Grace “Lyn” (Kreps) Hendry ‘41, a longtime resident of Bethesda and distinguished and highly regarded teacher who received numerous awards for excellence while teaching, died on Oct. 13. She was 89 years old and for the past 20 years resided at Heron Point in Chestertown, Md.
Hendry was the teacher whom students remembered, who inspired them to think critically and challenge themselves. She was passionate about teaching and saw public education as the cornerstone of a strong democracy. Many students stayed in touch long after they graduated. In the words of one of them, “You were the first teacher to open the wider world of ideas to me.” When Georgetown University asked students to name their most influential high school teacher, they chose Hendry; in 1979, she was awarded the degree of Doctor of Humane Letters (Hons.) by Georgetown University for excellence in the field of secondary-school teaching, and was one of the first secondary-school teachers in the country to be so recognized.
Hendry began her teaching career in Sacramento and San Francisco, Calif. In 1946, she went to Beijing to help reopen the Peking American School after the war with Japan ended. She remained there to teach until evacuated in early 1949, when Beijing was captured by communist forces. Hendry also taught in the American School in Saigon from 1957 to 1959, and was headmistress of the Dacca American School from 1963 to 1964 in what was then East Pakistan, now Bangladesh. She taught in the junior high school in East Lansing, Mich. from 1960 to 1962 and again from 1964 to 1966.
She came to Montgomery County in 1966 and taught there for 20 years, first at Richard Montgomery High School in Rockville, and from 1970 until her retirement in 1986 at Walt Whitman High School in Bethesda. Her fields of instruction were economics, history and contemporary issues. In 1986, she was recognized as a distinguished teacher under the Presidential Scholars segment of the National Merit Scholarship Program, and also received the University of Rochester’s Award for Excellence in Secondary School Teaching. Hendry was named teacher of the year at Richard Montgomery High School for the academic year 1970-1971 and best teacher at Walt Whitman High School in 1976. She served as chair of the Walt Whitman High School Faculty Council, county representative in the Maryland State Teachers Association and on various other educational committees.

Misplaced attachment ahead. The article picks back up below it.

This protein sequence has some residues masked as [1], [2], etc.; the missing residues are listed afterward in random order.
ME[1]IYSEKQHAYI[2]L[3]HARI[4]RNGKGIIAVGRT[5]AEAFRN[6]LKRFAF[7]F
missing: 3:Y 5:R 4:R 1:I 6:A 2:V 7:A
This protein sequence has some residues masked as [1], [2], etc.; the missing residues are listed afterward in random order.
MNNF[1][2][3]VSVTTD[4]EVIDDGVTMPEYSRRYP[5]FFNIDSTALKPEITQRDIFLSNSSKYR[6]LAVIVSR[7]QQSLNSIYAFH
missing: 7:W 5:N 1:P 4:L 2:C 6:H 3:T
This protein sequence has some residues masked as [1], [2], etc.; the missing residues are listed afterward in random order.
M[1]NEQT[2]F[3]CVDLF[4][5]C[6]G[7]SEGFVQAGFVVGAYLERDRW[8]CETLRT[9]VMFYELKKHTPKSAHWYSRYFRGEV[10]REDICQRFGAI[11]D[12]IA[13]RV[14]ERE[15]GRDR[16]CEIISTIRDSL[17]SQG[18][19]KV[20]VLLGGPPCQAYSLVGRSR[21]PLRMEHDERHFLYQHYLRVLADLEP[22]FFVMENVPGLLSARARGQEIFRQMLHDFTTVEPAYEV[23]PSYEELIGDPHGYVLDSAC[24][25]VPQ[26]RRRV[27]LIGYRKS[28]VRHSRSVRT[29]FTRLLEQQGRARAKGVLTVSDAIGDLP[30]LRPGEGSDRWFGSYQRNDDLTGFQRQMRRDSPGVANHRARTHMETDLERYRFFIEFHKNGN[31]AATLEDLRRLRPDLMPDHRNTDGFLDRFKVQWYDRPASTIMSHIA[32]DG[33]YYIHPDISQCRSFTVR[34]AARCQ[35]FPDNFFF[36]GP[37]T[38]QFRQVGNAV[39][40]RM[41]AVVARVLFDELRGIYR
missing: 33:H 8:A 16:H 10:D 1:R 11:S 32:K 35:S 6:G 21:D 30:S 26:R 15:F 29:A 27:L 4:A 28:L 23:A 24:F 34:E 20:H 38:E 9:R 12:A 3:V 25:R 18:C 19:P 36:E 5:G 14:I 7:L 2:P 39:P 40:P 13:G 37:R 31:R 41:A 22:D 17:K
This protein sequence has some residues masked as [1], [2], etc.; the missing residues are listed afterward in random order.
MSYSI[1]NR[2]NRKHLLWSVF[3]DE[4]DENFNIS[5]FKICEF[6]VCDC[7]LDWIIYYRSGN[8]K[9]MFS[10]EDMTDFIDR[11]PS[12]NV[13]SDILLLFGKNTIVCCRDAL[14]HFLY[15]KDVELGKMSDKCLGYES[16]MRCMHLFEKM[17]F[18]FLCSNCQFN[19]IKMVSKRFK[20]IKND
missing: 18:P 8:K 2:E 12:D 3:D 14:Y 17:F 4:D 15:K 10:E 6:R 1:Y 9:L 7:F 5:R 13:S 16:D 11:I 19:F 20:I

Hendry was a 1941 graduate from Stanford University. She received a California General Secondary Certificate from UC-Los Angeles in 1942 and an M.A. in education from Michigan State University in 1960. Surviving family members include her devoted husband of 62 years, Dr. James Hendry of Chestertown, Md.; three daughters, Nancy Hendry of Bethesda, Khati Hendry of Summerland, B.C. and Susan Manley of Bethesda; five grandchildren, two brothers and two sisters. SOURCE: Stanford Daily